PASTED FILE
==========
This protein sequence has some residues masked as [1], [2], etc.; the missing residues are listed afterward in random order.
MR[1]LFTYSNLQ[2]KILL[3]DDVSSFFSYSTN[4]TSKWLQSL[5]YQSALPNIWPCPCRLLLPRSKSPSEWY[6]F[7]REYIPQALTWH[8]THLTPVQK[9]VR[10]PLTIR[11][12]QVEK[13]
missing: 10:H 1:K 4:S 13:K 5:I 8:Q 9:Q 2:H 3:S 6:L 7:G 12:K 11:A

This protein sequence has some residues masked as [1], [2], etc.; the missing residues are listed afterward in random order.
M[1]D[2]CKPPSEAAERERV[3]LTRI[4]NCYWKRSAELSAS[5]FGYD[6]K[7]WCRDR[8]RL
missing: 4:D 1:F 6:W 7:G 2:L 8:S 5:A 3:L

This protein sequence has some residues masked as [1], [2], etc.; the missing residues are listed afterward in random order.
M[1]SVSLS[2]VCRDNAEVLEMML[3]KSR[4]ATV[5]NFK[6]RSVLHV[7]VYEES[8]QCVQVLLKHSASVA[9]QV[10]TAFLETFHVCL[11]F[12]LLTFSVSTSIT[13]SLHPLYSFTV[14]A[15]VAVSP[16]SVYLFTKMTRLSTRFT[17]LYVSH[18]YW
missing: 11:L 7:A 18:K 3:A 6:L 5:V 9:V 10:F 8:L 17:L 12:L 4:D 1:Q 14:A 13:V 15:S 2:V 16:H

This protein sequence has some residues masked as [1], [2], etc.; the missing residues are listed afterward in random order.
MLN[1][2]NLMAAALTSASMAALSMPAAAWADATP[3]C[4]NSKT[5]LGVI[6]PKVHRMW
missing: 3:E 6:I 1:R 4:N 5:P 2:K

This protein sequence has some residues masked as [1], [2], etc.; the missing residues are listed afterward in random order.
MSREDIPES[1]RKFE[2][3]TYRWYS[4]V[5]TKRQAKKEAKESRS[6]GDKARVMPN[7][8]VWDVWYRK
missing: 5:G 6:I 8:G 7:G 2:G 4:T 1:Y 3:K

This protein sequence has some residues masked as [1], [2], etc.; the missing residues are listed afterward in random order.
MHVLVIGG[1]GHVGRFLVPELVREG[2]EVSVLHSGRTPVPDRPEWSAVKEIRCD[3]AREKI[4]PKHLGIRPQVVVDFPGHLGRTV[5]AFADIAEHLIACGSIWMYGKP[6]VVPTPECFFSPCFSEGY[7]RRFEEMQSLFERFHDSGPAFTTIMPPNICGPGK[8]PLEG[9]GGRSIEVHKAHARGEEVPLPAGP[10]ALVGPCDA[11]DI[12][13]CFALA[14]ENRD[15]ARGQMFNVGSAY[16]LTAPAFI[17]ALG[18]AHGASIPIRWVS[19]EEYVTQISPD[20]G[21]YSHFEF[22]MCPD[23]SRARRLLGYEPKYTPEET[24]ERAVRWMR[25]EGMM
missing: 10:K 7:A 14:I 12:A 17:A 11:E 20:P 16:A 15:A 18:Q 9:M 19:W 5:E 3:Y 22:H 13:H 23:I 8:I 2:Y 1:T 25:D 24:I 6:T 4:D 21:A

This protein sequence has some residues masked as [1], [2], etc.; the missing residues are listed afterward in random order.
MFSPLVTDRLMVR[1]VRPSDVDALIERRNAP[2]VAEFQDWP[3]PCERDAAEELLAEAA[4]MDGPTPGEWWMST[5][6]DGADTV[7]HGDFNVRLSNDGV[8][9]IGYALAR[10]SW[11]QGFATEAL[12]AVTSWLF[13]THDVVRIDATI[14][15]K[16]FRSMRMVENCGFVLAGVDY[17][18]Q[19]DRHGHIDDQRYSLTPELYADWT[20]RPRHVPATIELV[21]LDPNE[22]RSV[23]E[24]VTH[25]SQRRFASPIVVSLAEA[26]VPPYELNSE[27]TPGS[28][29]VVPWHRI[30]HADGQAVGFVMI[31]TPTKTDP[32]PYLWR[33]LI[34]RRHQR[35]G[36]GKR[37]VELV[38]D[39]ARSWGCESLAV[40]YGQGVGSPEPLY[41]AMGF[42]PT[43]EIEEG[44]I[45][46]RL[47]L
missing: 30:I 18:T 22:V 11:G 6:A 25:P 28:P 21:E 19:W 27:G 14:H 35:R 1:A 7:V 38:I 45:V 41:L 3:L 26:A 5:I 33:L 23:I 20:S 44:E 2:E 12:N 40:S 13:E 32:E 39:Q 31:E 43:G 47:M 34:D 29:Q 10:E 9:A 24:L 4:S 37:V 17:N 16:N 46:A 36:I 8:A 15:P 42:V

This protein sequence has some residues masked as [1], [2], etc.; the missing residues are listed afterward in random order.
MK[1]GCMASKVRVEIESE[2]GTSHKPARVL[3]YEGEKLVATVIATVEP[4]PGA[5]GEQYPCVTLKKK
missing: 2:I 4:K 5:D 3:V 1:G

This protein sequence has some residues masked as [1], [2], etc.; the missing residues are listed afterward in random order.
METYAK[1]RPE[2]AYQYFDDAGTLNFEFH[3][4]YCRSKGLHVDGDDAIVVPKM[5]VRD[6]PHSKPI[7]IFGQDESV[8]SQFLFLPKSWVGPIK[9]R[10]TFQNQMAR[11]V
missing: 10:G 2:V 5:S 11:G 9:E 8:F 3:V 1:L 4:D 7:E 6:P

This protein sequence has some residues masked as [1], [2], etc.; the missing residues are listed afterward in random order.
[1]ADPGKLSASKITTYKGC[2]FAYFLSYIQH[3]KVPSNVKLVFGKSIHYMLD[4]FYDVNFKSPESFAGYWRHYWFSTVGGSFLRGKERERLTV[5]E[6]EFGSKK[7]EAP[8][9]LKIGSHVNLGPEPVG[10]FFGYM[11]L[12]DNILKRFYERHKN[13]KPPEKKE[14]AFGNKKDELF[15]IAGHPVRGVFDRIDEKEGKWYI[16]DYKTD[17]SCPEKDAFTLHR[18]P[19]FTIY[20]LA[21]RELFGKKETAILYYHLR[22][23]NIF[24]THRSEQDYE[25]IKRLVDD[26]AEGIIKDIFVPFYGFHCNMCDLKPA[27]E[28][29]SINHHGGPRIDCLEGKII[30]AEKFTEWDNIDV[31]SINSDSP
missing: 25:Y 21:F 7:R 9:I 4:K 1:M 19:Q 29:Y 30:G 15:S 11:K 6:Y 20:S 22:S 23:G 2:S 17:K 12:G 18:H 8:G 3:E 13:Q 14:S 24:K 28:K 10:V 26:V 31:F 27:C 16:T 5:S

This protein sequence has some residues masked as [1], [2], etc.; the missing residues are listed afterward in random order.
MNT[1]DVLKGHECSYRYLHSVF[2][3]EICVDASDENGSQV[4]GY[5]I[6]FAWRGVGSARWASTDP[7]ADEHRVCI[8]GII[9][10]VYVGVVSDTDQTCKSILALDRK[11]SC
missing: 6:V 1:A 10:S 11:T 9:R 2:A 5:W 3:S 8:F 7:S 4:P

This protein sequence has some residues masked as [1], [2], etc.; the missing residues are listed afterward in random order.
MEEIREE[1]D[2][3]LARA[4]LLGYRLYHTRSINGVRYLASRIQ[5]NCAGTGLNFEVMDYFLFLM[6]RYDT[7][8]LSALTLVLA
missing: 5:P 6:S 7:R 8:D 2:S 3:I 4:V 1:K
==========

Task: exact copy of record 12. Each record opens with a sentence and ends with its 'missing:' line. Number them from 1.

This protein sequence has some residues masked as [1], [2], etc.; the missing residues are listed afterward in random order.
MEEIREE[1]D[2][3]LARA[4]LLGYRLYHTRSINGVRYLASRIQ[5]NCAGTGLNFEVMDYFLFLM[6]RYDT[7][8]LSALTLVLA
missing: 5:P 6:S 7:R 8:D 2:S 3:I 4:V 1:K